Game Review: Sentinel 3 – Homeworld for Android
Another week, another tower defense game. This one is in space, you say? And has an HD texture pack upgrade? And a giant, robo mech that protects your base? Alright, I’m sold. Let’s have a look.
When you first open up Sentinel 3: Homeworld, you’ll be prompted to download additional files (19MB worth, to be exact). I get it, it’s a big game so not everything comes bundled in from the Market. There’s also an optional 40MB “HD pack” add-on that’s totally not mandatory, but recommended if you’ve got space to spare and you’re playing on a tablet.
There’s three game modes: Campaign, Endless, and Classic. In Campaign, you play through the (cliche and weak) story. You get to control where your mech’s skill points are spent, buy more weapon slots for your ground and sentinel weapons, and buy the weapons themself.
Endless mode is just what is sounds like. Endless (natch) waves of bad guys come at you and you try to stave them off until you lose. The Classic mode is similar to the Campaign, except each level has you outfitted with specific towers and such to fend off your enemies.
Gameplay is typical from a tower defense game. You put up towers, they kill bad guys, you get money, and the whole cycle repeats itself. Sentinel 3 tries to differentiate itself from the pack with two ideas: the commander and the sentinel itself.
The commander is the mech I’ve mentioned a few times. He’s controlled by the computer, parks himself in front of your barrier (your first physical structure in blocking your base), and generally owns anything that comes at him. He’s got a wide range shot, can melee attack, and boosts the attack speed and damage of units within his ‘morale’ radius. (Morale is one of his stats you can boost up, too.)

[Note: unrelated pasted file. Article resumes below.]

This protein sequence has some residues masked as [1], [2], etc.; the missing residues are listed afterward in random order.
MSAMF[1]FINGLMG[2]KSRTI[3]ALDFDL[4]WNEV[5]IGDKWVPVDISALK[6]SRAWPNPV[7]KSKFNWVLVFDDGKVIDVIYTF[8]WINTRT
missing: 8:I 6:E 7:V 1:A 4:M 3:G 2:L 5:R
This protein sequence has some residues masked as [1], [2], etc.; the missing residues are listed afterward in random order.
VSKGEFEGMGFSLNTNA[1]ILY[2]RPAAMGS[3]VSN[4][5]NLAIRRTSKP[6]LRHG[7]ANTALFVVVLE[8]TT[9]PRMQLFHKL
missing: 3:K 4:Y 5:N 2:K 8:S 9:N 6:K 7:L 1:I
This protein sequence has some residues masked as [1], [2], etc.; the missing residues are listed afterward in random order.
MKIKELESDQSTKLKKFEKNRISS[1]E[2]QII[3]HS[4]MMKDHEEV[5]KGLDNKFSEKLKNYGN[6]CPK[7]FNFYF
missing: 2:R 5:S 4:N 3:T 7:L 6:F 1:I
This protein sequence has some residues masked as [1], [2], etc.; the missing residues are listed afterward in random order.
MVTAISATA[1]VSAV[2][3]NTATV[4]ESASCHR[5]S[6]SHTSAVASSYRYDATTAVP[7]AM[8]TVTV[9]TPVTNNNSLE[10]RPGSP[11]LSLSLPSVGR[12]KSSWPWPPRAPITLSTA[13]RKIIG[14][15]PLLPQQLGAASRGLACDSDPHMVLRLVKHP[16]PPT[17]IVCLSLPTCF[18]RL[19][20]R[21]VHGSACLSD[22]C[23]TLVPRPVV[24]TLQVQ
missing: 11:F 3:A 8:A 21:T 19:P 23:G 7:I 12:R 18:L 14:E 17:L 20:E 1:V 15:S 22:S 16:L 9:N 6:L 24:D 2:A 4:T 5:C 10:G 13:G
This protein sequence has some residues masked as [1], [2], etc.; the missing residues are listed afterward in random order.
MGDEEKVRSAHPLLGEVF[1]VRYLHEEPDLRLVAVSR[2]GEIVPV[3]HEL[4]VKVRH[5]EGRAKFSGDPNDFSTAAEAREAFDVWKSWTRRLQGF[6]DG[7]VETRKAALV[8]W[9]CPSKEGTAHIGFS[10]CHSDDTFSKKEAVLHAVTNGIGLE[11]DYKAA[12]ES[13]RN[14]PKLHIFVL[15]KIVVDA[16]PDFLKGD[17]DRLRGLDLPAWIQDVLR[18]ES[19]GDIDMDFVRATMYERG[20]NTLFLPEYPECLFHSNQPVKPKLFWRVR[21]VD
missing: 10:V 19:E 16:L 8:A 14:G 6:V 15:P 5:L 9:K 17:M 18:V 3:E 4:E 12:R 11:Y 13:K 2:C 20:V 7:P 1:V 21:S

The sentinel is your spaceship, presumeably floating in near-Homeworld orbit. As you continue to move through the levels, you’ll be able to purchase new and exciting abilites for the sentinel. I think the first one you can buy are homing missiles that rain destruction upon your enemies. All the sentinel abilities require energy to use, and there’s an energy pillar thing that keeps sending charges up as long as it doesn’t get destroyed.
Sentinel 3 is also long. The first level on Classic took me 35 minutes, and that was with the fast forward option turned on. While this definitely promises a lot of gametime for your money, at some point you’ve got enough towers out to know you’re not going to lose, and at that point, it feels like it wouldn’t hurt to set your device down and go for a walk.
Still, there is a lot to do in Sentinel 3, between the three games modes, and then two styles withinClassic. Oh, and did I mention there’s four levels of difficulty? And OpenFeint support? Cause there is, and there’s achievements to go along with everything, including things as simple as beating a level.
Sentinel 3 is one of the pricier games out there (but still cheap in the grand scheme of things), and for a fan of any tower defense game, feels like a must-have. The gameplay has just enough variation to keep things feeling fresh. There’s interesting towers, lots of different enemies, and a sweet soundtrack, to boot. (What is it? Techno? Dubstep?)
If you’re willing to take the plunge and bring the fight to the homeworld, download links are after the break.